Today I am sharing with you a moving letter I received from a friend.
As most of you know, I just came back from a long leave that I spent in Bulgaria. A few of you also know that the main purpose of the trip was to be with my 84 year old grandmother who suffers from Alzheimer’s.
Since Grandma raised me, I always looked up to her and thought of her as my anchor in life. Grandma was very good at both making me laugh to the point of crying and getting me out of my skin to the point of screaming. She argued with people on the bus about politics, fed all the stray dogs in the neighborhood and walked so fast that I had to take two steps for every one of hers. She taught me that there is no shame in any work as long as it’s legal, and that boys shouldn’t be taken seriously because all they do is create hassle. That’s how she was – vibrant, hilarious, strong, unstoppable. I went back home hoping to spend Grandma’s last moments of clarity by her side and to hold her hand, as she used to hold mine through hard moments.
The disease however had its own plans. Alzheimer’s, I strongly believe, is the most relentless, cruel, heart-breaking disease. It takes its victims and strips them from all memories, dignity, even emotions. By the time I got home, Alzheimer’s had turned my vibrant, loud, funny Grandma into a shadow of a person. She had forgotten how to walk. When I tried to hold her hand, she withdrew hers because in her eyes, I was a stranger. In the rare moments when she remembered me as her granddaughter, she wasn’t capable of expressing thoughts or emotions. And I couldn’t do anything to help…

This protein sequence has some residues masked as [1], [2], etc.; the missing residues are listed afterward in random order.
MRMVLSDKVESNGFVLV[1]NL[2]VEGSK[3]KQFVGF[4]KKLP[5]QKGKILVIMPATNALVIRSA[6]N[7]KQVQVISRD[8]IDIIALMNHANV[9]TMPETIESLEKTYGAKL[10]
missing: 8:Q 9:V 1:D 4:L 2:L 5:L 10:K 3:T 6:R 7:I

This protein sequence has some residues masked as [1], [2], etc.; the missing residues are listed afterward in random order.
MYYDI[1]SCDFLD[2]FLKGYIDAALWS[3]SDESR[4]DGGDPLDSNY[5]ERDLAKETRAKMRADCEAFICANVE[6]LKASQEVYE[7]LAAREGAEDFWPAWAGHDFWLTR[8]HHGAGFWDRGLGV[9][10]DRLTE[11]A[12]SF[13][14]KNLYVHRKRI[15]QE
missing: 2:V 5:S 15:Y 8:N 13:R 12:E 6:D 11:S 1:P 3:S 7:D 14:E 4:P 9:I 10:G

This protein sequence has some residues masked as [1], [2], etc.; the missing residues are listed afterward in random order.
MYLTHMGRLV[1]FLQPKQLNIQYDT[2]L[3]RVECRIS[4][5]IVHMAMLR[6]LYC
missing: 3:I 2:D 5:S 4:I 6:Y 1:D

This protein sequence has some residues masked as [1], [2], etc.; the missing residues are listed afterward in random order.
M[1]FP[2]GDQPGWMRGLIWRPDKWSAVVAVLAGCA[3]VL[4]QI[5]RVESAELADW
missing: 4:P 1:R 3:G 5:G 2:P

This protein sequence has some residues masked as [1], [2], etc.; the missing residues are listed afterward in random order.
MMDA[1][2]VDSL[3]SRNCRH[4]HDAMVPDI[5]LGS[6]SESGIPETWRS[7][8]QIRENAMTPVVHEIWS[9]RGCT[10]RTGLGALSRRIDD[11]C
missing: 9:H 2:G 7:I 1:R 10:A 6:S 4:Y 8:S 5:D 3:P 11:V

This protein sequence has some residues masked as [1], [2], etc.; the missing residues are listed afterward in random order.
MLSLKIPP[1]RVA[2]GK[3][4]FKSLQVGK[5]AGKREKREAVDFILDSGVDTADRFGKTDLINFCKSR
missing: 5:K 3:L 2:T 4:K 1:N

Grandma’s name is Nadezhda, which in Bulgarian means Hope. And while there is no hope for Grandma, I am comforted by the thought that she lived many healthy years. However, there are millions of people (about 5 million Americans) who are living with Alzheimer’s and many of them are in their fifties and sixties. In addition, 78 million baby boomers are approaching the age of greatest risk for developing this fatal disease. And the scary fact is that there is no cure for Alzheimer’s. Yet.
The Alzheimer’s Association is the leading voluntary health organization in Alzheimer care, support and research. This year, to support those affected by Alzheimer’s, I’m participating in the Alzheimer’s Association Memory Walk® to raise funds and awareness to fight this disease, and funds I raise will go directly toward supporting their efforts.
Please Follow This Link to visit my personal web page and help me in my efforts to support Alzheimer’s Association New York City Chapter.
With Gratitude and Love,
You can read more about the struggle to push forward in the direction of new treatments for Alzheimer’s disease in my post about Terry Pratchett’s fight with Alzheimer disease, and a post my fellow blogger published about President Ronald Regan’s fight with Alzheimer’s disease.